Opinion: Anderegg: Back to School, High School Sports, and a Vacuum of Leadership

Opinion

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Amid all the clamor over COVID-19 and the prospect of sending our kids back to school in roughly two weeks, we find ourselves with an uncertain path for Utah High School sports.

Utah County is currently in a Yellow status as far as the State Health Department’s COVID-19 safety designation, which means that life can, for the most part, proceed as normal. We have been encouraged to conduct ourselves with proper safety efforts like wearing a mask when in public, washing hands frequently, social distancing, and self-quarantining when testing positive or exhibiting symptoms. We are also prohibited from having social gatherings of more than 100 people.

With High School sports, the Yellow designation means something a little different. On July 9, the Utah High School Athletics Association voted to allow and proceed with High School Fall sports so long as each school complies with each respective County’s COVID-19 safety designation requirements.

A Yellow designation means that each High School can hold football games, for example, but they are limited to a total of 6,000 participants and spectators for outdoor activities, and 3,000 for indoor activities, and ensure that proper safety practices are followed (i.e., face masks, social distancing, etc.). Additionally, a local health department can issue additional requirements and monitor compliance. For example, the Utah County Health Department could require each school to screen spectators when entering the arena and prohibit anyone who shows any signs of infection. Players are already required to be screened prior to participating.

I attended the Utah High School Athletic Association Board of Trustee’s meeting on July 28 where the Board voted to follow the State Health Department’s Covid-19 color coded safety guidelines, but they didn’t provide any additional direction to local school districts or schools on how to proceed. Apart from a ten-minute conversation about allowing each school district to work with their local health departments to determine appropriate safety guidelines, UHSAA stopped at giving any direction or guidance.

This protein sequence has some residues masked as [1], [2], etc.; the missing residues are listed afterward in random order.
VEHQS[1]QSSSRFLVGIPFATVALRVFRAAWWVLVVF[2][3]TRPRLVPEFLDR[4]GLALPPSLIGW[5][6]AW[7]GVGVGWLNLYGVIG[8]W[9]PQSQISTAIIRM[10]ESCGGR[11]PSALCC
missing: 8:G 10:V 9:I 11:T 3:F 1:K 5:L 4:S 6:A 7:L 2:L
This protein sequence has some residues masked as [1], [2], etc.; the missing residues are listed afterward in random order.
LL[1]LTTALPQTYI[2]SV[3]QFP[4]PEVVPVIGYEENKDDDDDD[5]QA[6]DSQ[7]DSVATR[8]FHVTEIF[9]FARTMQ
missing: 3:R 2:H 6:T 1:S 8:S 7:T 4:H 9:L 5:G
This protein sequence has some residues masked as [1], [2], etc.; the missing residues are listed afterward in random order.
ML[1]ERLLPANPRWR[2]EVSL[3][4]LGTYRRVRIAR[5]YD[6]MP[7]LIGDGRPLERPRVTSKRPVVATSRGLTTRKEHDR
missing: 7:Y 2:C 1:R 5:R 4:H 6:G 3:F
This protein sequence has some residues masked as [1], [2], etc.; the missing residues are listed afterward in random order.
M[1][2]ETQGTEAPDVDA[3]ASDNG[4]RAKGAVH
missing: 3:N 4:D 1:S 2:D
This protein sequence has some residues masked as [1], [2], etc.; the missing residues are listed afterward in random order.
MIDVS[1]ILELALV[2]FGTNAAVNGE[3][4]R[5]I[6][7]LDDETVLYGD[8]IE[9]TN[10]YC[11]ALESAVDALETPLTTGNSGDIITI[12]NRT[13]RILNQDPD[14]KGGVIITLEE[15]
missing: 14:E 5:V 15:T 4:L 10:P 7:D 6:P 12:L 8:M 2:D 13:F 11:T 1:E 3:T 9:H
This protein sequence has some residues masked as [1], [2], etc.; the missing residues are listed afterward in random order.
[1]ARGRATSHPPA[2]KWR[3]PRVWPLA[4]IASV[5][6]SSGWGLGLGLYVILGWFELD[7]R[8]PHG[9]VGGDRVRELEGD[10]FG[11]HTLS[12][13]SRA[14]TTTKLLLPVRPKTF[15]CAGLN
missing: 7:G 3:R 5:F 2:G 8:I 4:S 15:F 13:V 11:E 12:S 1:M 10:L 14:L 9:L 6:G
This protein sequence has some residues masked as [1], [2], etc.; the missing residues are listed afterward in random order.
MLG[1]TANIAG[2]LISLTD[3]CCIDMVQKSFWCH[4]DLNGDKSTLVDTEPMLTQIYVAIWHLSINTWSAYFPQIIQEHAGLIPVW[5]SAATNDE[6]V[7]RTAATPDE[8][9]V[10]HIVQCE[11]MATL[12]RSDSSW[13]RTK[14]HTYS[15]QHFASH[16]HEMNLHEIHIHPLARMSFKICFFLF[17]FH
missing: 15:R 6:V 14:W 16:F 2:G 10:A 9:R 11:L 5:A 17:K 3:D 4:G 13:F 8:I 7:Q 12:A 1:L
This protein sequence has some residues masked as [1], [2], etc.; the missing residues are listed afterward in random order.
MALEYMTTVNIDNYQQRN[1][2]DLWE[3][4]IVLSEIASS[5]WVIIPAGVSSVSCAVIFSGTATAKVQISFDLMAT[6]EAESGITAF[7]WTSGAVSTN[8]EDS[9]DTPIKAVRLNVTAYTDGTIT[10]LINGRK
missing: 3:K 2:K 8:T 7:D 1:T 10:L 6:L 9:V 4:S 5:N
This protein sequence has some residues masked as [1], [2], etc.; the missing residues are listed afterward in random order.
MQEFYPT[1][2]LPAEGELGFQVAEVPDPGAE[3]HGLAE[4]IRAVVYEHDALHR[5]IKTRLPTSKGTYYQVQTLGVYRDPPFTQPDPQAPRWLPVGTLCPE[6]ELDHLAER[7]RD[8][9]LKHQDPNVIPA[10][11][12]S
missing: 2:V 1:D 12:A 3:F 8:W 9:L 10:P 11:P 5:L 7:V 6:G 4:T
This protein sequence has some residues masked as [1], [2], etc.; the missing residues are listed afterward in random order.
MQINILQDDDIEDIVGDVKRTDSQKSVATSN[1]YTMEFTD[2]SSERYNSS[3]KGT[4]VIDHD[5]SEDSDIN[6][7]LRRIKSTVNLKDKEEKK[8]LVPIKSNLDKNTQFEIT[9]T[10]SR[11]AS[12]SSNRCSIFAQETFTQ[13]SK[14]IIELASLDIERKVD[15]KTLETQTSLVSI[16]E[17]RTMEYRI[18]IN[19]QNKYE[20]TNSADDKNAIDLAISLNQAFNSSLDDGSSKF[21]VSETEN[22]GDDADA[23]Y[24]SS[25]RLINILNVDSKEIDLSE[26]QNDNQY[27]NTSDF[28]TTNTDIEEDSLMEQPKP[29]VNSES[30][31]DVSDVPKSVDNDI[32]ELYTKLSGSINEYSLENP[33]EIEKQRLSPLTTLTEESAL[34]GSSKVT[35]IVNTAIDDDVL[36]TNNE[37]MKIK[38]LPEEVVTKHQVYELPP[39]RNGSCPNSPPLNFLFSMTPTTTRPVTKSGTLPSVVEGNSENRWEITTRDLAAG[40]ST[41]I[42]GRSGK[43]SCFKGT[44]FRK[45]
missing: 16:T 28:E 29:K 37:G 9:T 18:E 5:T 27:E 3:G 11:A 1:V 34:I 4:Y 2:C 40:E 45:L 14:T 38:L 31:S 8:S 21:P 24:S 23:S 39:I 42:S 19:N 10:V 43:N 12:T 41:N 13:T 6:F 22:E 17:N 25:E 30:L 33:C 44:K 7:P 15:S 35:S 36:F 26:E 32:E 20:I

We are now waiting for the Alpine School Board to provide the direction needed to appropriately conduct fall High School sports. Conversations I have had with several Board members have left me feeling uncertain if the Board will take any further direction. We currently seem to be dealing with a vacuum of leadership in most levels of High School sports governance.

UHSAA punted the decision-making process to either the Governor or the local school boards and health departments to provide clear direction. It appears that the local school board is punting the responsibility to the local health department to come up with the guidelines. And it now appears that the local health department is looking to the State Health Department to provide direction. And the State Health Department is looking to the Governor to provide direction. And the Governor is looking to “the experts” like Dr. Dunn to provide guidance for High School sports. In short, we have an exasperating game of hot potato with no end in sight.

This lack of leadership is already affecting Lehi High School football. The team has postponed their annual football fundraiser due to uncertainty from the local School Board regarding proper safety protocols that should be followed. The team and parents are left not knowing when, or if, they will be able to proceed.

Other questions persist. For instance, if a team from a Yellow County area visits an Orange County area, what are the procedures allowed for participation and attendance? If a team visits a city that has a higher safety designation than their county’s, can the visiting team spectators attend? Will games be presented on live streams so fans can view games remotely? What protocols should be followed when a team from an Orange designated County visits a Yellow County team? Should they follow a stricter safety screening?

I, for one, am not comfortable with a bureaucrat from the State Department of Health making such decisions for our High School sports. It is time that our local School Board, working with our local health department, establish clear guidelines to direct our schools and teams so they can ensure that our kids can play, safely. Stop punting and run the ball!

Jake Anderegg

Utah State Senate

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